All this means the Angels might go shopping for "Tier 2" free-agent starters instead of Bauer, and that means the Mets -- who might have traded Steven Matz to the Blue Jays on Wednesday in order to free up financial room for Bauer -- could have one less major rival to bid against. The Blue Jays also appear to be out of the Bauer race, now that they have landed their marquee free agent in center fielder George Springer. While the Dodgers could still be in play to offer a loaded, short-term deal, the Mets may be moving into the driver's seat for the offseason's top available starter.

Are Mets making push for Bauer?

Jan. 27: The Mets freed up some more payroll flexibility Wednesday, when they traded Steven Matz to the Blue Jays in exchange for a trio of right-handed prospects.

Matz, 29, is set to make $5.2 million in 2021, which will now come off the books for New York.

One of the Mets' biggest barriers to signing Bauer has been the $210 million competitive balance tax (CBT) threshold. Prior to the Matz deal, New York's tax figure was sitting roughly $27 million below that threshold, per Roster Resource.

The additional money freed up could go toward landing Bauer, though the Mets could also still be looking for an upgrade in center field. The club is also considering contract extensions for both Lindor and outfielder Michael Conforto, each of whom are free agents after this season.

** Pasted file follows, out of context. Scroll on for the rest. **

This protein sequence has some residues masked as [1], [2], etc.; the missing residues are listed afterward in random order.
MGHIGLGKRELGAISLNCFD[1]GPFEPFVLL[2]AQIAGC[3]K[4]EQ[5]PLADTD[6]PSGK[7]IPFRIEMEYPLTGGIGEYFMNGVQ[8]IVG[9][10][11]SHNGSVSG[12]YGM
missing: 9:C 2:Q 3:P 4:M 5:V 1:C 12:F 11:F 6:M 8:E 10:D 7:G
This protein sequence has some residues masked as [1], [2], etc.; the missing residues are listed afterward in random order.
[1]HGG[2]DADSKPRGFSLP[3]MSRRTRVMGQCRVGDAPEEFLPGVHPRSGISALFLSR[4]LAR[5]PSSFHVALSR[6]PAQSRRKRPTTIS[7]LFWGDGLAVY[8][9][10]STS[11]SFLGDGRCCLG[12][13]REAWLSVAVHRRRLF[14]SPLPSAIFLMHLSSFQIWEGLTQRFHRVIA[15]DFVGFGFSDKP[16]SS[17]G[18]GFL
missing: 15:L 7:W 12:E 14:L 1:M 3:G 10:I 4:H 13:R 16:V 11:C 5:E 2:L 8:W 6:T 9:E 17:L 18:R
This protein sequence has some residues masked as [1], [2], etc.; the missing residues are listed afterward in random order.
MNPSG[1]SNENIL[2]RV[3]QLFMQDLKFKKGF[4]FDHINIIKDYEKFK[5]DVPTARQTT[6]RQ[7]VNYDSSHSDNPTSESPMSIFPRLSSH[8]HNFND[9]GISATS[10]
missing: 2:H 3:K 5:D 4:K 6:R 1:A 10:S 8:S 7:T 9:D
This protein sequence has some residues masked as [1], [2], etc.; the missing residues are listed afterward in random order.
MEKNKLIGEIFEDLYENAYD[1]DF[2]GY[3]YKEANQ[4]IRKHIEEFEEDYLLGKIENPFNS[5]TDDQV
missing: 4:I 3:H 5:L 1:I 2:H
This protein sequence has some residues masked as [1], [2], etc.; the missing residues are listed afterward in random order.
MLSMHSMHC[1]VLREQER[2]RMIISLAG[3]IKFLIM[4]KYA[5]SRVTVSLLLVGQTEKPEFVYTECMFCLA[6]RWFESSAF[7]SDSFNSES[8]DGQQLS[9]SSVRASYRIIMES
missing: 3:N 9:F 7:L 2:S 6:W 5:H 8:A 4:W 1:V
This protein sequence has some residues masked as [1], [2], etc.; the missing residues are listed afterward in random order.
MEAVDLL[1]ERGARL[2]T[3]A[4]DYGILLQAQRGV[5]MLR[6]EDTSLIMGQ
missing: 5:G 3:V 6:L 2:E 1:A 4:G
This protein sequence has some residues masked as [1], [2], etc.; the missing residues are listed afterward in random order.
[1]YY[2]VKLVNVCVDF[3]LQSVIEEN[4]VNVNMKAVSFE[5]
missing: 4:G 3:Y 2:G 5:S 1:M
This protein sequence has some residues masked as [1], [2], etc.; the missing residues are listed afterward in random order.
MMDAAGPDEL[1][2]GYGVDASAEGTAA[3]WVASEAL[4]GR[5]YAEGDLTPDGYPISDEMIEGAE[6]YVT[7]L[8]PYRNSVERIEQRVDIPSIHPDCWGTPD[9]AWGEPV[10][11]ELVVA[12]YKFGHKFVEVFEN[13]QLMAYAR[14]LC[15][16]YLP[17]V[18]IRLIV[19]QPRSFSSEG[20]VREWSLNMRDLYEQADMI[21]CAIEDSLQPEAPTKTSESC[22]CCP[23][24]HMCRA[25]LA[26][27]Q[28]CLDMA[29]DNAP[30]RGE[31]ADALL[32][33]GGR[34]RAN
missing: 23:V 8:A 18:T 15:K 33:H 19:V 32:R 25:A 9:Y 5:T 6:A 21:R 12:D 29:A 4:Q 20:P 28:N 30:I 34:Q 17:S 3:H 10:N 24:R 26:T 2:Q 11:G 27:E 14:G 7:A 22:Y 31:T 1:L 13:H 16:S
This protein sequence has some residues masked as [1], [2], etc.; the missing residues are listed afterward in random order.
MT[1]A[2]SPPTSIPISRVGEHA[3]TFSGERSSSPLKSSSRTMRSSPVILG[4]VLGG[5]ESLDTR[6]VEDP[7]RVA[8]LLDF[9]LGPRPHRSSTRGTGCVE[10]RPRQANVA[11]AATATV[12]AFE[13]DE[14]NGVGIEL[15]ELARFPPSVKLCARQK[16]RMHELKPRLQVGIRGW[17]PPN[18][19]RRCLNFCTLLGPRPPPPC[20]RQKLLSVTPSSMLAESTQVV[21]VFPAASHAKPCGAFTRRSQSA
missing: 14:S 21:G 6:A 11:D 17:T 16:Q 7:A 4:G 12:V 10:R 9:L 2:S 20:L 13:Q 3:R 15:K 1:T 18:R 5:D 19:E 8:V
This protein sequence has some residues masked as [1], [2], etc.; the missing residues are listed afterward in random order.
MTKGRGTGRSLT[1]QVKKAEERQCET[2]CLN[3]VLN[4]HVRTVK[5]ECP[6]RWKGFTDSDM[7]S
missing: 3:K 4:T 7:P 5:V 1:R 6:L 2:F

Are Blue Jays out of Bauer sweepstakes?

Jan. 27: As the Blue Jays introduced their newest superstar in center fielder George Springer on Wednesday, they might have indicated that they're dropping out of the running for Bauer. Toronto president and CEO Mark Shapiro told reporters that while the club still has "some flexibility" to improve its roster, the "bulk of our heavy lifting is done."

While this week's additions of Springer and infielder Marcus Semien (per sources) undoubtedly boosted the Blue Jays' offense, upgrades to their rotation remain the largest unchecked box on their offseason to-do list. While opening the purse-strings for Springer may have taken Bauer out of play, Toronto still sits roughly $64 million below the competitive balance tax (CBT) threshold, per Roster Resource. As Blue Jays radio broadcaster Mike Wilner notes above, that means the Blue Jays could still chase one or several Tier 2 free-agent starters like Jake Odorizzi, Taijuan Walker or James Paxton before Opening Day.